Further, if a clawback is triggered under the issuer’s clawback policy, the issuer will be required to disclose the date of the accounting restatement and the aggregate dollar amount to be recovered under the policy as a result, including details of any estimates used in calculating the amount. If the amount has not yet been determined, the issuer must explain why. If the issuer determines that no amount is recoverable, it must similarly explain why.
Issuers will also be subject to disclosure requirements regarding the aggregate dollar amount that remains to be recovered as at the end of the fiscal year. Finally, if recovery is considered impracticable or the amount to be recovered has not been collected within 180 days, the individual outstanding amounts, including the names of the relevant individuals and the aggregate amount not recovered, must be disclosed.
U.S. domestic issuers must provide such disclosure in both their annual reports and proxy materials. Other issuers need only provide the disclosure in their Form 20-F or 40-F, as applicable.
Further steps that issuers should be taking
Issuers should begin to review and, if appropriate, revise, their executive employment agreements, equity and non-equity incentive plans and D&O indemnification agreements. Such review should aim to align these agreements and policies with the new clawback policy and enhance the issuers’ ability to claw back compensation should the policy be triggered in the future. Employers will need to consider whether to include express provisions in their employment agreements and compensation arrangements on a go-forward basis that permit the clawback of compensation where required pursuant to the issuer’s clawback policy. This could include forfeiture or cancellation of outstanding entitlements, as well as repayment of cash received.
Issuers would be well advised to consider express provisions permitting amounts to be clawed back not only from incentive compensation that is subject to clawback, but also from any other compensation received or receivable by the executive. In addition to revising D&O indemnification agreements with executives, issuers may wish to consider modifying the indemnification provisions of their by-laws to clarify that indemnification under the by-laws does not, in accordance with the new listing standards, apply to compensation recovered pursuant to the issuer’s clawback policy.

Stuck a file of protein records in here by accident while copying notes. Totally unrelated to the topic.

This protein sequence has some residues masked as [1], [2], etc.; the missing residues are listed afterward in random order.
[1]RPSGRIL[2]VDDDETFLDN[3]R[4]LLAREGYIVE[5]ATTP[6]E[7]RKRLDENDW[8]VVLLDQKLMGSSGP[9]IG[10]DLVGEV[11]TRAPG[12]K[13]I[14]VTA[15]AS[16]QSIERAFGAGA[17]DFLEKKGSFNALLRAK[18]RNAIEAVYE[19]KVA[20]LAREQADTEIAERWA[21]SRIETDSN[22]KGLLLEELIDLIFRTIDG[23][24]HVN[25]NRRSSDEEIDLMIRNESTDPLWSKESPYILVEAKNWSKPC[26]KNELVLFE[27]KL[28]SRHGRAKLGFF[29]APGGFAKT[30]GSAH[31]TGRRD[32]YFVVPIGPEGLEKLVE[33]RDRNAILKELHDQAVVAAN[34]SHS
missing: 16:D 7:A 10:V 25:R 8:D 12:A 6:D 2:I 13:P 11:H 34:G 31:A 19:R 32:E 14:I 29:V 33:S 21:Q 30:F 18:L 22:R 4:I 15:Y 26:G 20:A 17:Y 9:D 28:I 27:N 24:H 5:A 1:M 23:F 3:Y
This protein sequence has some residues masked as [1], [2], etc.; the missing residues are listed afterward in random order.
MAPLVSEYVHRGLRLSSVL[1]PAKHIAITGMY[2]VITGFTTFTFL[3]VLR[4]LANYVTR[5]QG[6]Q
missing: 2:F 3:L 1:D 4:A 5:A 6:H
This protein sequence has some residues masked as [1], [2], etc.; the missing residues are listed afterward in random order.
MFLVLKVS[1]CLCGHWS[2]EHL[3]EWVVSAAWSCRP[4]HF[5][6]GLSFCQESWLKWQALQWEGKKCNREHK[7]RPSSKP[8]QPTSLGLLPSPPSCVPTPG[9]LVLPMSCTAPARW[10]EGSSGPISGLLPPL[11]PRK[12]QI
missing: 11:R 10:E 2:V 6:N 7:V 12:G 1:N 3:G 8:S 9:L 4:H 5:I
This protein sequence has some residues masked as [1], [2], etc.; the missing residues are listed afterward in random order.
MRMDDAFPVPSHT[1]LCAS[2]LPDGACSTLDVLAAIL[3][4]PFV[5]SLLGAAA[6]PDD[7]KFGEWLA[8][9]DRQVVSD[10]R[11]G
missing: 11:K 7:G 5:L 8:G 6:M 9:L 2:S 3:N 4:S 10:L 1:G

Since the new listing standards only apply where the granting, vesting or settlement of incentive compensation is based on financial reporting measures and does not apply to other incentive compensation arrangements, issuers may wish to consider reducing the weighting ascribed to financial reporting measures for purposes of assessing incentive compensation. Issuers may also wish to increase their reliance on non-financial reporting measures or discretionary judgement instead.
As affected issuers prepare their annual and quarterly financial reports, if a financial reporting error is discovered, even if it is corrected in the current financial statements, the issuer will need to carefully assess its materiality to determine whether the clawback policy has been triggered.
Many Canadian issuers that are not listed on a U.S. stock exchange have already adopted their own clawback policies. Even though not required to do so, these issuers may wish to consider whether to modify their existing policies to more closely align with the requirements prescribed under U.S. stock exchange listing standards. For example, Canadian issuers typically apply their clawback policies to all incentive compensation, while the U.S. listing standards only require the policy to apply to incentive compensation that is subject to a performance goal that is a financial reporting measure. Further, clawbacks are generally triggered under Canadian clawback policies only where previously issued financial statements need to be refiled and are not implicated where a correction of an error can be made in the current period financial statements. Canadian issuers wishing to review their existing plans will have lots of opportunity to see U.S. plans in the future, given that the SEC disclosure requirements mandate the filing of issuers’ clawback policies.